A SCHEME which obliged hospital casualty units to share patient information with the police has led to a significant reduction in the number of victims of violence attending Wirral's Accident and Emergency department.

The emerging data has shown that nearly three-in-ten Wirral assaults were found to have happened in just one area - Birkenhead centre - allowing police to target resources there.

The Government in 2010 pledged to ensure hospitals shared data with local police forces to help map and tackle violent crime.

Wirral has helped to establish "one of the leading national examples" of A&E data sharing, co-ordinated by Liverpool John Moores University.

Arrowe Park Hospital reception staff record details of assaults during the admissions process and anyone arriving with an injury caused by violent assault is taken through a series of automated questions.

This gathers anonymous details about the nature, location and number of people involved in the assault as well as alcohol consumption.

Anonymous hospital data is shared with Liverpool John Moores University, which collates similar information from police, fire and ambulance services.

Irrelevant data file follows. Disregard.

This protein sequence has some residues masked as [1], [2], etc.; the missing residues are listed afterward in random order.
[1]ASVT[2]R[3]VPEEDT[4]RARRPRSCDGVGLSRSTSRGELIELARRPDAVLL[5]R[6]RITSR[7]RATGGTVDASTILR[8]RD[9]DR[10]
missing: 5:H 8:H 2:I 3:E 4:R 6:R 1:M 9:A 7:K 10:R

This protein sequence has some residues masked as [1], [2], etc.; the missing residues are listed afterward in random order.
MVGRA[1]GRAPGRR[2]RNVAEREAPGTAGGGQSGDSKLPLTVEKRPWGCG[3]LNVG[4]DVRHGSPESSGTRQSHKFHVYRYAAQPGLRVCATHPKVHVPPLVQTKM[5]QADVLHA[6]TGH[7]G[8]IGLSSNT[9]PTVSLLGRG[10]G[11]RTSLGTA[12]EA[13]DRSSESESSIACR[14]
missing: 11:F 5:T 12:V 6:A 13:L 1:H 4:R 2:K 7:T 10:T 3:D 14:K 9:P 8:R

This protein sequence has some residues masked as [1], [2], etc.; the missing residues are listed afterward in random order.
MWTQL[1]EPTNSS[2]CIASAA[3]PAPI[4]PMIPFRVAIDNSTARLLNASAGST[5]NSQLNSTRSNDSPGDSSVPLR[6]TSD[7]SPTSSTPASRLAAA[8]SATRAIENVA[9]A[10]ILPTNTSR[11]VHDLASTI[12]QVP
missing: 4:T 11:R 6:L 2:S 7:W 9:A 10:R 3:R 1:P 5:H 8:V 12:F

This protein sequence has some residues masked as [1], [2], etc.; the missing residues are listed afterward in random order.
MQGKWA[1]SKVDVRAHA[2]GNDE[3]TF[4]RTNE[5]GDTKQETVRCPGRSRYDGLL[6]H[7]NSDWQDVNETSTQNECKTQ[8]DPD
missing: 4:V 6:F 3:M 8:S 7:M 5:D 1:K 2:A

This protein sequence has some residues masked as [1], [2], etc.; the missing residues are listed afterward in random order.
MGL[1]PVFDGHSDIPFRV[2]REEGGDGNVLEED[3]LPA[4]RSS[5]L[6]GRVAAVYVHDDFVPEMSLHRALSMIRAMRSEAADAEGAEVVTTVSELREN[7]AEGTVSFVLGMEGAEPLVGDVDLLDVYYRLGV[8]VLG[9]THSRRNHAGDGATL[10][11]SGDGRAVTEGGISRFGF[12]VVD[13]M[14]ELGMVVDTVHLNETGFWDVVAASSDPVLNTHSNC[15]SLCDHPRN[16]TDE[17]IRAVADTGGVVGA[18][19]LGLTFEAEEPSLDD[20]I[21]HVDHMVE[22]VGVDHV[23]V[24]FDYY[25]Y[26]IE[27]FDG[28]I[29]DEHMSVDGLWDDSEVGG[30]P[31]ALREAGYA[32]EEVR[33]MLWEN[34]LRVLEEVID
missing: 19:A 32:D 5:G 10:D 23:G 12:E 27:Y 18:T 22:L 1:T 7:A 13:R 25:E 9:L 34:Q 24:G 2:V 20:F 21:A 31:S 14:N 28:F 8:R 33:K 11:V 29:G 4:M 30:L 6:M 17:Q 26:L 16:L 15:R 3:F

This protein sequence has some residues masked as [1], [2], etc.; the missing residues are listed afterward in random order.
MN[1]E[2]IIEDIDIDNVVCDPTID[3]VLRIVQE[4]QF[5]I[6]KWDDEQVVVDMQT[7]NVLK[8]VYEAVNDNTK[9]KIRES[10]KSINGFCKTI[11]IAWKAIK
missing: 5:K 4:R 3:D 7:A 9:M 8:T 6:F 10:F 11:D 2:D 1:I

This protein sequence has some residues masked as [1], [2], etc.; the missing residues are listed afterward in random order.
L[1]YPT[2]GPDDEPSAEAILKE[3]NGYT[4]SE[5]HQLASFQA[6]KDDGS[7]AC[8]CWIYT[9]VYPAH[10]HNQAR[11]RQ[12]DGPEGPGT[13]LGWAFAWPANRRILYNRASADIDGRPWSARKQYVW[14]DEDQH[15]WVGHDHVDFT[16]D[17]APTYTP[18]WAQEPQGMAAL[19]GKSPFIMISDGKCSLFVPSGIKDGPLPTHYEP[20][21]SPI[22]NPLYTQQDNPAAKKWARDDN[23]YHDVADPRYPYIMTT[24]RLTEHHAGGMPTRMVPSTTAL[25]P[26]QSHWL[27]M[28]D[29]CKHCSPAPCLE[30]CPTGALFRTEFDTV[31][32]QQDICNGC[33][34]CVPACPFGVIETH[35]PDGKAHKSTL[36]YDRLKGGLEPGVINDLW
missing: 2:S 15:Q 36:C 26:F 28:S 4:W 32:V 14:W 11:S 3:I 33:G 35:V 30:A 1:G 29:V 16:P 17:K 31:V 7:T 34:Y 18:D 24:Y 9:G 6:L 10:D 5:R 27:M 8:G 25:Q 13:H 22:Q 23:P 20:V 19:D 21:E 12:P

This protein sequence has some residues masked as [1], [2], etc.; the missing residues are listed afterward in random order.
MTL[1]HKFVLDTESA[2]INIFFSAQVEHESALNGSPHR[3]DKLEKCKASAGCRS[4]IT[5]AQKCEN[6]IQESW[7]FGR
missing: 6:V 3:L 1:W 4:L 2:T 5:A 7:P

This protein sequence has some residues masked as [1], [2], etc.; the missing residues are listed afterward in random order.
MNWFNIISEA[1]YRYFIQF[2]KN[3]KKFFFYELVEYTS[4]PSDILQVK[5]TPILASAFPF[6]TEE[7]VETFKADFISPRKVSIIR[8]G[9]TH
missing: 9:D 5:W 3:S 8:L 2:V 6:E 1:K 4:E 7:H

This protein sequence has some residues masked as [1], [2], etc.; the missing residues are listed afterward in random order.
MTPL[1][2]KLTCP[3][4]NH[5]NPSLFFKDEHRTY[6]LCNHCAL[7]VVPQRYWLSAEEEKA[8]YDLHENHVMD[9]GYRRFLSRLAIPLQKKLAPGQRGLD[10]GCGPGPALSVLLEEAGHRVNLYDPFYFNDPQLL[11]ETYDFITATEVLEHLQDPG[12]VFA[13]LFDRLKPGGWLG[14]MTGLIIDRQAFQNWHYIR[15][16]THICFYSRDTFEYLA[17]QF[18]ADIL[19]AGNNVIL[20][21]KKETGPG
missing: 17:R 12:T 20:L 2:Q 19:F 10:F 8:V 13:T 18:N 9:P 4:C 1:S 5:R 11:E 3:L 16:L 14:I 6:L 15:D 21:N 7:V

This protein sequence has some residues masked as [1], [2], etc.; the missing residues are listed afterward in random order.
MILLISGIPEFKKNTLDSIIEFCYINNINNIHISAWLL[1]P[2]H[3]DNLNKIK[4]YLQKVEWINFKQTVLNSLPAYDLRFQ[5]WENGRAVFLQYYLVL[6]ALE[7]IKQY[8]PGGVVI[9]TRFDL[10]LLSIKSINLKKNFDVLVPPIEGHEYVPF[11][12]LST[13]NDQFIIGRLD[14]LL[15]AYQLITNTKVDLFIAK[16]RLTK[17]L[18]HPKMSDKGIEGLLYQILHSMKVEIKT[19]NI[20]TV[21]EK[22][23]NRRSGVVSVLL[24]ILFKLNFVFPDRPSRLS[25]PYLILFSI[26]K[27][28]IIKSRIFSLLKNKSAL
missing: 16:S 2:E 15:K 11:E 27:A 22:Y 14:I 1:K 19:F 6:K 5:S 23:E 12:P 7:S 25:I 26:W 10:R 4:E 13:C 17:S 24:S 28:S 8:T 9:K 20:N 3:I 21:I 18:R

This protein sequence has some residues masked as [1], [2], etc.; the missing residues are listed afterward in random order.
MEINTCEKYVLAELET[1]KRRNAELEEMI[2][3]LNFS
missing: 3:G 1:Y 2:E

This helps to identify crime "hotspots" and highlights at-risk groups.

Since launching the programme in 2002, Arrowe Park Hospital has seen a significant reduction in A&E admissions relating to violent crime.

Alcohol-related assault attendances fell by 41% and admissions relating to assault fell by one-third over a five-year period.

The latest statistics for the year to June 2012 provided police with accurate intelligence on violent crime that might otherwise have gone unreported.

Nearly three-in-ten assaults were found to have happened in just one area, Birkenhead centre, allowing for more effective targeting of police resources.

Chris Oliver from the hospital Trust said: “We’re delighted with the success of the A&E data sharing project. It’s owned by everyone within the department.

“The reception staff are very pro-active when going through the questions and the automated system makes it simple and quick to capture the data.

“It's very rewarding for our staff to see the reduction in people coming into the department. It's a win/win."